5 Best Questions To Ask Your Producer

 
  1. What Is My Messaging Style?

There are three primary areas to consider when determining your messaging style. It has a lot to do with your companies identity and where you want to position yourself within the marketplace.

The Visionary focuses on a new or improved product or service offering.

The Storyteller focuses strongly on how the customer benefits from the product or service.

The Value Creator focuses more on the feelings associated with the integrity of the company rather than a particular product or service.

Most companies start out as visionaries and then move into more of the brand space. This is ideal once a product or service has been fully established.

A mid-sized company tends to be out of the phase of the initial owner being the visionary lead and is not focused more heavily on the success the organization has had on their customers rather than proving their product within the marketplace.

Vision Focused: If you tend to have a very interesting product or service that helps a particular need better than others, then I highly suggest focusing more on product demos, tutorials, and use cases.

Customer Focused: If you have customers who love buying from you and you’ve made it easy for customers to get what you have, then I’d highly suggest focusing more on telling stories of how people are impacted by your organization.

Brand Focused: If you sell a lot of products centered around a trend or general demographic, consider focusing more on branding around your values, beliefs, and shared interests.

These tools are all extremely helpful in developing your voice for your company. We believe a flavor of all three makes for the perfect content strategy.

2. How Long Does It Take To Create A Video?

Videos can be made much quicker these days than in the past. The more we work together and the more we understand your brand, audience, and product, the faster we will be able to work. Videos require making several decisions sometimes all at once.

This is why we like to spend at least a week or two to properly understand you, your needs, and how we can best structure your content. This being said, the creative process can sometimes take anywhere from 10-21 business days depending on the piece.

We have produced content within a day, and those productions often require either a simple shooting strategy or with strong planning. Your producer will be very helpful in communicating how long it is possible, but ultimately it will strongly depend on how quickly we are able to make decisions.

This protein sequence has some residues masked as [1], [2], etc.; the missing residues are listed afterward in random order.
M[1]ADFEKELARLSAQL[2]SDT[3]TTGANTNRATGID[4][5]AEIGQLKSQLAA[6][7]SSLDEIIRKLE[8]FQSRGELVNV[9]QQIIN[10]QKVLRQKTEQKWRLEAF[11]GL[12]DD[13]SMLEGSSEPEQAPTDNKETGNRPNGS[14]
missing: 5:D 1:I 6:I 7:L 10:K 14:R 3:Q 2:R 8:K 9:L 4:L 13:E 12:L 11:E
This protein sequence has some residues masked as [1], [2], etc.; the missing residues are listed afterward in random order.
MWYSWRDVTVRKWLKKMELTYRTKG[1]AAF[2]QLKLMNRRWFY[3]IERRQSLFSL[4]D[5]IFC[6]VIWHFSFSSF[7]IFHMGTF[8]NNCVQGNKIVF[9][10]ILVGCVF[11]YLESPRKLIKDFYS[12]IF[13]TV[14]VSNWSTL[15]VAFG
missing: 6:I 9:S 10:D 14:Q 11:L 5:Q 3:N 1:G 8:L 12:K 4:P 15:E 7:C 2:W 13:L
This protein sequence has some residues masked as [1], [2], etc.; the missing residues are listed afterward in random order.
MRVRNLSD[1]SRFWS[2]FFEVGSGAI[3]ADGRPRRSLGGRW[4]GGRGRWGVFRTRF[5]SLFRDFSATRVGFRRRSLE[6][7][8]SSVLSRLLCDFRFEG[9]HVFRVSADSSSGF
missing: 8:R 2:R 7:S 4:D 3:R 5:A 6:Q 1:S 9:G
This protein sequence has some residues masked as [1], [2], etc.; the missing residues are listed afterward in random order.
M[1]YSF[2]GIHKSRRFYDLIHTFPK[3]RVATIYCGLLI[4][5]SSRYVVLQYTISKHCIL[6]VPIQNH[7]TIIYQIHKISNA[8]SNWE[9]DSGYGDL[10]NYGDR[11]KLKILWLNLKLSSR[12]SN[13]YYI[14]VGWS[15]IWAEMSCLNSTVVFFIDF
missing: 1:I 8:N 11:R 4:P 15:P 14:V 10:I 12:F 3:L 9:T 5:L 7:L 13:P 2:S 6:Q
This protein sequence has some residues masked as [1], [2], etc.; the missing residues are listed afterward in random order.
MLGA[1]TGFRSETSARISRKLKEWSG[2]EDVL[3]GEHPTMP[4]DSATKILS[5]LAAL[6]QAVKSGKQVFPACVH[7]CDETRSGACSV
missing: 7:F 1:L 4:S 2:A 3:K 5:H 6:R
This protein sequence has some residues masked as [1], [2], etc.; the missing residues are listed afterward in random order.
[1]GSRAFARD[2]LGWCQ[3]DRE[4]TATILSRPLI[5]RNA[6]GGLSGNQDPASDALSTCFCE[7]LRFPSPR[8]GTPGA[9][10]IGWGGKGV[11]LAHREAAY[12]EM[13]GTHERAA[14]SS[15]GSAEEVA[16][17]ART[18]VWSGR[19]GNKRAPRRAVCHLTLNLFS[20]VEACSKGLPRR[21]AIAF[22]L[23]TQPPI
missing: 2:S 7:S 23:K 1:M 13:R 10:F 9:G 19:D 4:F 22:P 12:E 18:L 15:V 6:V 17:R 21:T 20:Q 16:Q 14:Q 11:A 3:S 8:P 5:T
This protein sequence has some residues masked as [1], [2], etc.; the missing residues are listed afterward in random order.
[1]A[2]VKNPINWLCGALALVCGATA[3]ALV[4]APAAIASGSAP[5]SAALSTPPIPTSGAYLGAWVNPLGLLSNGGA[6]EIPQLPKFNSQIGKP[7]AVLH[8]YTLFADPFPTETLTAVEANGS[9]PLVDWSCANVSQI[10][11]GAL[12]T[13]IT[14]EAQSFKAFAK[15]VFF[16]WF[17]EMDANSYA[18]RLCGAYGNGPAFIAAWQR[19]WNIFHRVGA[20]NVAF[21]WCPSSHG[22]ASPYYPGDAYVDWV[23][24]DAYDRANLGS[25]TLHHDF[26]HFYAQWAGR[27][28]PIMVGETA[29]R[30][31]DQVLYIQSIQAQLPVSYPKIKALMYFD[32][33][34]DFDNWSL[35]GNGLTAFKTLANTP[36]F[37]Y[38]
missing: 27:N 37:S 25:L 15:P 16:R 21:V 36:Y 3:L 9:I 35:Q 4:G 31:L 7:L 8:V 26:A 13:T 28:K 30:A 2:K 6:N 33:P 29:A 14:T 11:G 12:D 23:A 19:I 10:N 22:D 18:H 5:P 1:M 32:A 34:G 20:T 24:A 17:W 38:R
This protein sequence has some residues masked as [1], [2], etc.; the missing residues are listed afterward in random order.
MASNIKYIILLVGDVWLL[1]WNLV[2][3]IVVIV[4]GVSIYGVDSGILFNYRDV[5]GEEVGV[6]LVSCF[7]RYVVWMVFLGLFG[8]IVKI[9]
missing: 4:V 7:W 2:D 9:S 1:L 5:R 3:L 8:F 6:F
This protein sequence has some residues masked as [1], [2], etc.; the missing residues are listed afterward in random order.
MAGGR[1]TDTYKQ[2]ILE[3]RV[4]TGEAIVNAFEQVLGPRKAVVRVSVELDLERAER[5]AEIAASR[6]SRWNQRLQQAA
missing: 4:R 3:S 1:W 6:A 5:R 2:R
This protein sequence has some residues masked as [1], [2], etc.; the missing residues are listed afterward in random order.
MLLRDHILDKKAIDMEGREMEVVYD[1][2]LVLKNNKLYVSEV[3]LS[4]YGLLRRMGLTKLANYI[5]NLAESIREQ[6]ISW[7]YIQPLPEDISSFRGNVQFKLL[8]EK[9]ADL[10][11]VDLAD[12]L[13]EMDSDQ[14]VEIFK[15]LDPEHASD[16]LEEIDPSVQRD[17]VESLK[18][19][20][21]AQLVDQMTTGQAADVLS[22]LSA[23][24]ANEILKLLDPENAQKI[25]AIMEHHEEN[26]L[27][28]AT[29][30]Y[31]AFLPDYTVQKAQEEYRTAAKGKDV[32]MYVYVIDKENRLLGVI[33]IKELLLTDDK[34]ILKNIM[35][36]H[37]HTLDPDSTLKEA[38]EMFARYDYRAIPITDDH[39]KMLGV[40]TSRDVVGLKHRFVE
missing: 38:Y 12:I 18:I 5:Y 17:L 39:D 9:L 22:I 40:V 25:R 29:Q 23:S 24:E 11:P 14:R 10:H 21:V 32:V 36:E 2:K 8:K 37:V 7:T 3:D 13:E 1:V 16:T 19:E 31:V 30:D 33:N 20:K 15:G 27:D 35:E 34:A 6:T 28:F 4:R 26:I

3. How Long Should My Video Be?

Videos tend to do best when you know where they are going to be seen. As a rule, the larger the screen, the longer people’s attention span will be. If your output is primarily mobile, it may be better to create multiple 15 second videos than it would be to produce longer videos.

4. How Do I Use Video To Convert Customers?

Marketing experiments has an amazing formula for calculating this for web pages, and I have no inclination to believe that this wouldn’t be the case for videos.

C=4M+3V+2(i-f)

Conversion = 4x The Motivation Of The customer + 3x The Clarity Of The Value Proposition + 2x (Incentive For Watching - Difficulty Or Friction Of Watching) - 2x The Anxiety Of The Customer

In other words, the more motivated your customer is, and the clearer your value proposition, the better. You also need to have a good incentive for the customer to watch through your content! If you are making your customer anxious, however… it will work against any good work you are doing.

5. Where Should I Post My Video?

There are several places to share videos. YouTube, Facebook, and Instagram are of the top platforms followed by snapchat and LinkedIn. In our opinion, however, your greatest success with video is going to be in your own network or through paid advertising - especially if you want to make sales. For example, say you make a video and just post it on YouTube… then you wait around for people to click on it. This is called Passive content. It’s not doing anything but sitting. Sure, we can tag it and put a good title on it which will help, but ultimately we want to help you turn it into something active.

Your sales team can put a video in their signature, you can embed a video on your website (when people go there), and you can also send it in email blasts to your customers. Lastly, the paid route is the way to go. Even starting small can see some good results.

Whatever you do, however, remember that content is consumed differently for each platform. Be sure to work with your expert or talk to your producer about which platform you intend on using before starting a project. It will dramatically help you in your content strategy.

 
Chase ArringtonComment